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shot through the ear

I recently turned 36. I’m a fatalist. Anything above 35 and I’m 40. If you’re older than 40, don’t be offended. I’m looking forward to (the jewels I will hopefully receive from Tom at) 40. But I feel like I’ve barely settled into my 30s, and now I’m being forced along, and I really don’t want to go.

The signs are there that change is happening. I was at the mall and picked up a cute pair of flats from a display only to realize they were Borns. Fucking BORNS. Either Born no longer makes old lady shoes, or I’m developing old lady taste. At the gym, I flipped through an issue of More magazine and found every article to be highly resonant and relevant to my life. In fact, the magazine could have been called “Yoona: The Magazine for You.”

Once I noticed these small indicators that I was aging, I was resolved. I wouldn’t go gently into that good night. I would fight like a wild and untamed she-cougar. But how?

Good thing I have a 20-something in the house. Cuz showed me articles on Vogue and Into the Gloss about piercings, and said she was getting some. YES. I could pierce myself! My new piercings would reaffirm that I was young. That I had LIFE.

When I told Tom I was going to get a double helix piercing, he grimaced and went off in search of his jug of Advil. When I mentioned it again the next day, he turned mean. “Were you serious? Because Kathryn thinks you’re having a mid-life crisis.” Damn right I was having a mid-life crisis. Tom was lucky I liked my skin too much to tattoo “T&Y4 EVER” on my knuckles. I’d text Linds about the piercing, only to get supportive responses like “I’ll believe it when I see it.” Cuz herself was no help. She wanted to wait to do it in NYC at NY Adorned, and kept putting me off when I tried to set a piercing date.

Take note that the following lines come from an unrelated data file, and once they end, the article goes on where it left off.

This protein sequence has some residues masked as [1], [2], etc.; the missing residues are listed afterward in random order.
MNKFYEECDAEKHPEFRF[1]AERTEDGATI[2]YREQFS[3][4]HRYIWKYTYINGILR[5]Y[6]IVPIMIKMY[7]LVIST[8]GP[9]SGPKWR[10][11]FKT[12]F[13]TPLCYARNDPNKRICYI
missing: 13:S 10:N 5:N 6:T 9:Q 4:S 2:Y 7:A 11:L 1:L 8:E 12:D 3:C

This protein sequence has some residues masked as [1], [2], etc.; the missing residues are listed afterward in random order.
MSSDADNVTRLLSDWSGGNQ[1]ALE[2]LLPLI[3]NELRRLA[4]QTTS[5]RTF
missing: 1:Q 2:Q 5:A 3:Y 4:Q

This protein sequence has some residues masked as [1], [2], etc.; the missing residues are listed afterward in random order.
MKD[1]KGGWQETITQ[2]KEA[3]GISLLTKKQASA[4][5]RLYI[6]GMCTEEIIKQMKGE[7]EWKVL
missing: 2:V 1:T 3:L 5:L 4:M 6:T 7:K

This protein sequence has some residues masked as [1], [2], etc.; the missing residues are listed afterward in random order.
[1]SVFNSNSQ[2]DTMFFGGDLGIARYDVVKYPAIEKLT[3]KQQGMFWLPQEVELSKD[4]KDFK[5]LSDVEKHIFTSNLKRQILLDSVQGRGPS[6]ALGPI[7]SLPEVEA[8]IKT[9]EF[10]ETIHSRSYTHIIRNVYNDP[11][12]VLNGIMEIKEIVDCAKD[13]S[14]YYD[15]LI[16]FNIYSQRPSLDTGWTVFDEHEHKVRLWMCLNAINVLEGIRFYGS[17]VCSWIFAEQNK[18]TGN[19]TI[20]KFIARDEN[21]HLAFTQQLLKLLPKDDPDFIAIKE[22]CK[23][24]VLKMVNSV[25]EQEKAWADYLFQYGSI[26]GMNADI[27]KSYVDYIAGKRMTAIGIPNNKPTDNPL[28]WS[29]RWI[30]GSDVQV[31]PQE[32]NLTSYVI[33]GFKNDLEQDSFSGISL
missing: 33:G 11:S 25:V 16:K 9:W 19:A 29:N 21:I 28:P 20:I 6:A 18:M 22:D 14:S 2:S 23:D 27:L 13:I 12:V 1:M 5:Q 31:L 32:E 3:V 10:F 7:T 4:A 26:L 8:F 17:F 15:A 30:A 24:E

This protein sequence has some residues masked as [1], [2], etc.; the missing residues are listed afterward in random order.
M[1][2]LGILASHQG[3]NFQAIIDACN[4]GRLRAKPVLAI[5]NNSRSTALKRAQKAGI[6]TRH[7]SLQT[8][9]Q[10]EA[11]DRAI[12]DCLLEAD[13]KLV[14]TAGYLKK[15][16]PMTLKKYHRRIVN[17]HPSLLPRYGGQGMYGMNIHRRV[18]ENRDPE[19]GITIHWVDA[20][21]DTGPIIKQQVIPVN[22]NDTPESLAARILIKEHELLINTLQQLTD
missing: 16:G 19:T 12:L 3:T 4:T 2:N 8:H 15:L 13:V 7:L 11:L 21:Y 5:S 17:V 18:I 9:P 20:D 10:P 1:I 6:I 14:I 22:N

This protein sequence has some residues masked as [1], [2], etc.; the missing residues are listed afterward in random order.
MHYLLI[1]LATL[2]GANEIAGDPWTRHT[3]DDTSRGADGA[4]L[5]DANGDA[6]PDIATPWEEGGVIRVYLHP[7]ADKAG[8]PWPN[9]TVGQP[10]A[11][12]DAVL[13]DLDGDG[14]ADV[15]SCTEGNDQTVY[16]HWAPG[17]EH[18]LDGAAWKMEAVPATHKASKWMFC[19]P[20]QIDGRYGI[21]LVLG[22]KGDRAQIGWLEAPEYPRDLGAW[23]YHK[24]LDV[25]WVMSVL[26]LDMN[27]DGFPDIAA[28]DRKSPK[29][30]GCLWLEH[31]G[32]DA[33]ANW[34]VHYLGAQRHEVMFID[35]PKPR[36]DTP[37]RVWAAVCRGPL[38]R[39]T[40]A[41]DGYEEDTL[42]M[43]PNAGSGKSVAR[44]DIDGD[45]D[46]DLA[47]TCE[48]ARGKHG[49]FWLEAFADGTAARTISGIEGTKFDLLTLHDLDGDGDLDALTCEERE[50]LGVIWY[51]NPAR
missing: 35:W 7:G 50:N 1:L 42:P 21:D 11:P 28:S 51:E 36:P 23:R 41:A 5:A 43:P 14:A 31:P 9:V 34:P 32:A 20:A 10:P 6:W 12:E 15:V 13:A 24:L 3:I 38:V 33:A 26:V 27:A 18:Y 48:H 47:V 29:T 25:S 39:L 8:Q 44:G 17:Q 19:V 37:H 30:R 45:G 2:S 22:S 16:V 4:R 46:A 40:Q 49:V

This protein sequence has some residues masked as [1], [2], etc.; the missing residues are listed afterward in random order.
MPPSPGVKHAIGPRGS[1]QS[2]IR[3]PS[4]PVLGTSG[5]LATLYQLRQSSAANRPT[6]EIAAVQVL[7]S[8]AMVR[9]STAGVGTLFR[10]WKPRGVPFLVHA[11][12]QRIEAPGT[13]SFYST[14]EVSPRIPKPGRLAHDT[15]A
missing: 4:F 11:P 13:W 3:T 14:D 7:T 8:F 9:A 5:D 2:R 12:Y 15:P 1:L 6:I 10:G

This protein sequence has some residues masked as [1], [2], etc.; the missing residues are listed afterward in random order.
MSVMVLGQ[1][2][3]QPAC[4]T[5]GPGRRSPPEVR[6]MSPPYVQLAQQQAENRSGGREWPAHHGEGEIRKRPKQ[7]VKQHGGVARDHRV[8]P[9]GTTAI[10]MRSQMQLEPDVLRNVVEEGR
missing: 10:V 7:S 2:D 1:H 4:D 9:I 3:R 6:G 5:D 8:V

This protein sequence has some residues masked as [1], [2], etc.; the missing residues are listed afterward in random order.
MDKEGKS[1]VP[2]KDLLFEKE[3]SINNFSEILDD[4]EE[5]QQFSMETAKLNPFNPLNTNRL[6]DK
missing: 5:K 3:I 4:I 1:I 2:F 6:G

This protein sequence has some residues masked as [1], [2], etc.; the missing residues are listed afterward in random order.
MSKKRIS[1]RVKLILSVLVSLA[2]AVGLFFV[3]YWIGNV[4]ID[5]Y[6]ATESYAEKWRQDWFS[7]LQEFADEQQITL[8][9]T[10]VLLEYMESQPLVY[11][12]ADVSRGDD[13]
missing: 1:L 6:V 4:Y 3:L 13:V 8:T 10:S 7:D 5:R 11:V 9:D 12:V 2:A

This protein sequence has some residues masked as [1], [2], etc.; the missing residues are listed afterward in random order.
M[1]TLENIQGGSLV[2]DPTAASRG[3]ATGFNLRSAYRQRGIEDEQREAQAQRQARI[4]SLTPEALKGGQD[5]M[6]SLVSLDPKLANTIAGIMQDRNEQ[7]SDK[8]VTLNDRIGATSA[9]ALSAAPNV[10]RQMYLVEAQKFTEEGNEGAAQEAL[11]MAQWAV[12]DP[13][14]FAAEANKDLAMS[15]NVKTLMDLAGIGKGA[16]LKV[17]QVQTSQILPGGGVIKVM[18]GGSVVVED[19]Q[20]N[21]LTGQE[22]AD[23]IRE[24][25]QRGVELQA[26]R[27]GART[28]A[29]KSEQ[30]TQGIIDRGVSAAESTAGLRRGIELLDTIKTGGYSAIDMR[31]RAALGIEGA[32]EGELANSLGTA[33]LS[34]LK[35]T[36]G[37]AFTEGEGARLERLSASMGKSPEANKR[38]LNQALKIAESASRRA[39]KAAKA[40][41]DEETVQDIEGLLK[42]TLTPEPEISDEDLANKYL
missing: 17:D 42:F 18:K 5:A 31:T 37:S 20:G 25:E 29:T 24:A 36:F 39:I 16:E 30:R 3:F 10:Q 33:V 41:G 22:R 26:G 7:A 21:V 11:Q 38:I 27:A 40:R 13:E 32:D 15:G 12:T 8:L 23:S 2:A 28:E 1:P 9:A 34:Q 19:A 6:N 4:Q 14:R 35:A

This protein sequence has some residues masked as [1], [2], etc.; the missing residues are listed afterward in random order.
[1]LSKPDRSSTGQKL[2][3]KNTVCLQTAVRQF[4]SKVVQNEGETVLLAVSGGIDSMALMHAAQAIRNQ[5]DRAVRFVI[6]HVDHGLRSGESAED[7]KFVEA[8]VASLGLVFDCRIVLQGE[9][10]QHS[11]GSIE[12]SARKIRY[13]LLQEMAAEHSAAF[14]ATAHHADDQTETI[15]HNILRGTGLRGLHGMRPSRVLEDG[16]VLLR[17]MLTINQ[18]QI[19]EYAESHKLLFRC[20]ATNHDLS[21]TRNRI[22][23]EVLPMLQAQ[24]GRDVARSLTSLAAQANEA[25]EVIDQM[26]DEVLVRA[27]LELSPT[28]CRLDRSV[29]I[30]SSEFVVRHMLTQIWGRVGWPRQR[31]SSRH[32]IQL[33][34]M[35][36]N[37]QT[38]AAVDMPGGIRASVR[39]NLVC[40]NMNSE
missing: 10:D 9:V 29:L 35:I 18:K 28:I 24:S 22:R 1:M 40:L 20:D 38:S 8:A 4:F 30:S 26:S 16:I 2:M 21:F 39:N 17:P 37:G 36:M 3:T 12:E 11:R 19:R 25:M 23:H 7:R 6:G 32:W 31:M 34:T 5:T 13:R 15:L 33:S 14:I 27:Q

Well. Game on, losers. Like a 13-year old, nothing makes me want to do something more than a passel of doubters. There’s a piercing parlor a block from my office, and it looked spacious and clean. On Yelp, it had almost all 5-star ratings. Done. I dragged Cuz in on a Thursday night.

The thing about piercing parlors is that they are intimidating for naturally non-subversive people like me. At Straight to the Point, they had a bunch of art on the walls showing piercings so crazy that I started to rethink the whole thing. It was like walking into a hair salon and noticing that all the photos on the wall are of Carrot Top. That might scare you. You might think, this place is not for people like me.

The jewelry on display made things worse. It’s not that the pieces were so large, it was that they were so foreign. They had a whole case with items that looked like wooden salad plates. No idea what they were for. See? That would be intimidating, right?

The parlor didn’t have the right equipment that first night so we left. Even if they’d had the equipment I’m sure we would have left. We needed time to get comfortable with this world we were entering.

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On Saturday outside the piercing place, I circled the block in vain, looking for a parking spot. After 15 minutes, I began to take the lack of parking as a sign that God didn’t want me to pierce myself. From there on out, I took everything as a sign of God’s disapproval. Once we got inside, a guy named Evan gave us our paperwork while I fought not to stare at the huge ring in his nose and the studs embedded into his skin near his eye. I asked him how piercings like those didn’t fall out.

“Oh, you just make a cut and then pop the stud in like the skin is a buttonhole,” Evan explained, cheerily. I gave a nonchalant laugh and promptly turned white as a ghost. I looked down and concentrated on my intake form. Had I had alcohol, it asked. Hell yes I’d had alcohol. Who went to a piercing place without having alcohol? “You’re ok if you had it with food,” Evan explained, when I looked up at him in hope. “Oh phew,” I chuckled, weakly. I filled out the rest of the form in a daze. I’m sure that Emily, my piercer, found it really helpful to learn that I’m allergic to cats.